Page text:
Protocols in Current Issue
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0 Q&A 274 Views May 5, 2023

Accidental wounding of the peripheral nervous system leads to acute neural dysfunction. Normally, chronic deficits are overcome because peripheral nerves naturally regenerate. However, various genetic and metabolic defects can impair their natural regenerative capacity, which may be due to neuron-extrinsic mechanisms. Therefore, characterizing the behavior of multiple cells during nerve injury and repair in vivo is a pressing need in regenerative medicine. Here, we detail a method for precise wounding of sensory axons in zebrafish, followed by high-resolution in toto long-term quantitative videomicroscopy of neurons, Schwann cells, and macrophages. This protocol can be easily adapted to study the effects of targeted genetic or metabolic disruptions in zebrafish and other suitable organisms, as well as for screening pharmacological agents with therapeutic potential.

Graphical overview

0 Q&A 451 Views Apr 5, 2023

The trafficking and sorting of proteins through the secretory-endolysosomal system is critical for the proper functioning of neurons. Defects in steps of these pathways are associated with neuronal toxicity in various neurodegenerative disorders. The prion protein (PrP) is a glycosylphosphatidylinositol (GPI)-anchored protein that follows the secretory pathway before reaching the cell surface. Following endocytosis from the cell surface, PrP sorts into endosomes and lysosomes for further recycling and degradation, respectively. A few detailed protocols using drug treatments and fluorescent dyes have previously allowed the tracking of PrP trafficking routes in real time in non-neuronal cells. Here, we present a protocol optimized for primary neurons that aims to monitor and/or manipulate the trafficking and sorting of PrP particles at several steps during their secretory-endolysosomal itineraries, including (a) ER export, (b) endocytosis, (c) lysosomal degradation, and (d) accumulation in axonal endolysosomes. These primary neuron live assays allow for the robust quantitation of accumulation and/or degradation of PrP or of other membrane-associated proteins that transition from the ER to the Golgi via the cell surface.

Graphical abstract

0 Q&A 188 Views Apr 5, 2023

Zebrafish is an excellent model to study vertebrate neurobiology, but its synaptic components that mediate and regulate fast electrical synaptic transmission are largely unidentified. Here, we describe methods to solubilize and immunoprecipitate adult zebrafish brain homogenate under conditions to preserve electrical synapse protein complexes. The methods presented are well-suited to probe electrical synapse immunocomplexes, and potentially other brain-derived immunocomplexes, for candidate interactors from zebrafish brain.

0 Q&A 131 Views Apr 5, 2023

Eukaryotic cells utilize sub-cellular compartmentalization to restrict reaction components within a defined localization to perform specified biological functions. One way to achieve this is via membrane enclosure; however, many compartments are not bounded with lipid membrane bilayers. In the past few years, it has been increasingly recognized that molecular components in non- or semi-membrane-bound compartments might form biological condensates autonomously (i.e., without requirement of energy input) once threshold concentrations are reached, via a physical chemistry process known as liquid–liquid phase separation. Molecular components within these compartments are stably maintained at high concentrations and separated from the surrounding diluted solution without the need for a physical barrier. Biochemical reconstitution using recombinantly purified proteins has served as an important tool for understanding organizational principles behind these biological condensates. Common techniques include turbidity measurement, fluorescence imaging of 3D droplets, and atomic force microscopy measurements of condensate droplets. Nevertheless, many molecular compartments are semi-membrane-bound with one side attached to the plasma membrane and the other side exposed to the cytoplasm and/or attached to the cytoskeleton; therefore, reconstitution in 3D solution cannot fully recapture their physiological configuration. Here, we utilize a postsynaptic density minimal system to demonstrate that biochemical reconstitution can be applied on supported lipid bilayer (SLB); we have also incorporated actin cytoskeleton into the reconstitution system to mimic the molecular organization in postsynaptic termini. The same system could be adapted to study other membrane-proximal, cytoskeleton-supported condensations.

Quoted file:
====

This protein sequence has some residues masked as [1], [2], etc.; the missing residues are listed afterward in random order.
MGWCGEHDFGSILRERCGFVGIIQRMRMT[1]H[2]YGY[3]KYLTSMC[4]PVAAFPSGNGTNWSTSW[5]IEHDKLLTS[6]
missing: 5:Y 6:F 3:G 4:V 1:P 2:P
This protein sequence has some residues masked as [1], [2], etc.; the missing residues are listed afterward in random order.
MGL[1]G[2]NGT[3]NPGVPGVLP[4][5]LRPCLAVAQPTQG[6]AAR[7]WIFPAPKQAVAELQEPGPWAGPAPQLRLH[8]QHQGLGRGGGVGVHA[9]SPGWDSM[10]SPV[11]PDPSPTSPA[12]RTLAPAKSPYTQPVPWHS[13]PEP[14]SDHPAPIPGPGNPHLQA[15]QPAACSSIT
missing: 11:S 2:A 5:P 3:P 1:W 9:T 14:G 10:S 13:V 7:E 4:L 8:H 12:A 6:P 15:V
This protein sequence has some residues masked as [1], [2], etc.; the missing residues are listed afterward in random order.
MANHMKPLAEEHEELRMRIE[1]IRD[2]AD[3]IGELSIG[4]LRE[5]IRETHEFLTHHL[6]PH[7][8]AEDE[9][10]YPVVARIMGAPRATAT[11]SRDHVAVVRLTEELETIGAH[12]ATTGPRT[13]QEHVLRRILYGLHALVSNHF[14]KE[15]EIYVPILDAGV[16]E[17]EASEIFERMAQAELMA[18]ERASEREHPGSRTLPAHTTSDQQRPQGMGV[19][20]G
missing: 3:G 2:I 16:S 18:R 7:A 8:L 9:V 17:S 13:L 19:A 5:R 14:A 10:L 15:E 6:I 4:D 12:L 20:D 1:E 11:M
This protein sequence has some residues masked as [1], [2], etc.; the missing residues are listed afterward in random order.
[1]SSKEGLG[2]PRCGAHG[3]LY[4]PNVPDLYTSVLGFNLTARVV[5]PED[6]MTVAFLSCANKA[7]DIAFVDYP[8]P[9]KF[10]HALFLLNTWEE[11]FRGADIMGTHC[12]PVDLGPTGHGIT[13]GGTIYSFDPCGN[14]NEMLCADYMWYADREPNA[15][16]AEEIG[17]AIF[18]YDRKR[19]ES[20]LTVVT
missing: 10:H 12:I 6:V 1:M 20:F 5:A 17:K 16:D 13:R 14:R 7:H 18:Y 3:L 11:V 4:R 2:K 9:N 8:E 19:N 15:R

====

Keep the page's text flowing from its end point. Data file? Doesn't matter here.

0 Q&A 1012 Views Sep 20, 2022

The activity of numerous autophagy-related proteins depends on their phosphorylation status, which places importance on understanding the responsible kinases and phosphatases. Great progress has been made in identifying kinases regulating autophagy, but much less is known about the phosphatases counteracting their function. Genetic screens and modern proteomic approaches provide powerful tools to identify candidate phosphatases, but further experiments are required to assign direct roles for candidates. We have devised a novel protocol to test the role of purified phosphatases in dephosphorylating specific targets in situ. This approach has the potential to visualize context-specific differences in target dephosphorylation that are not easily detected by lysate-based approaches such as Western blots.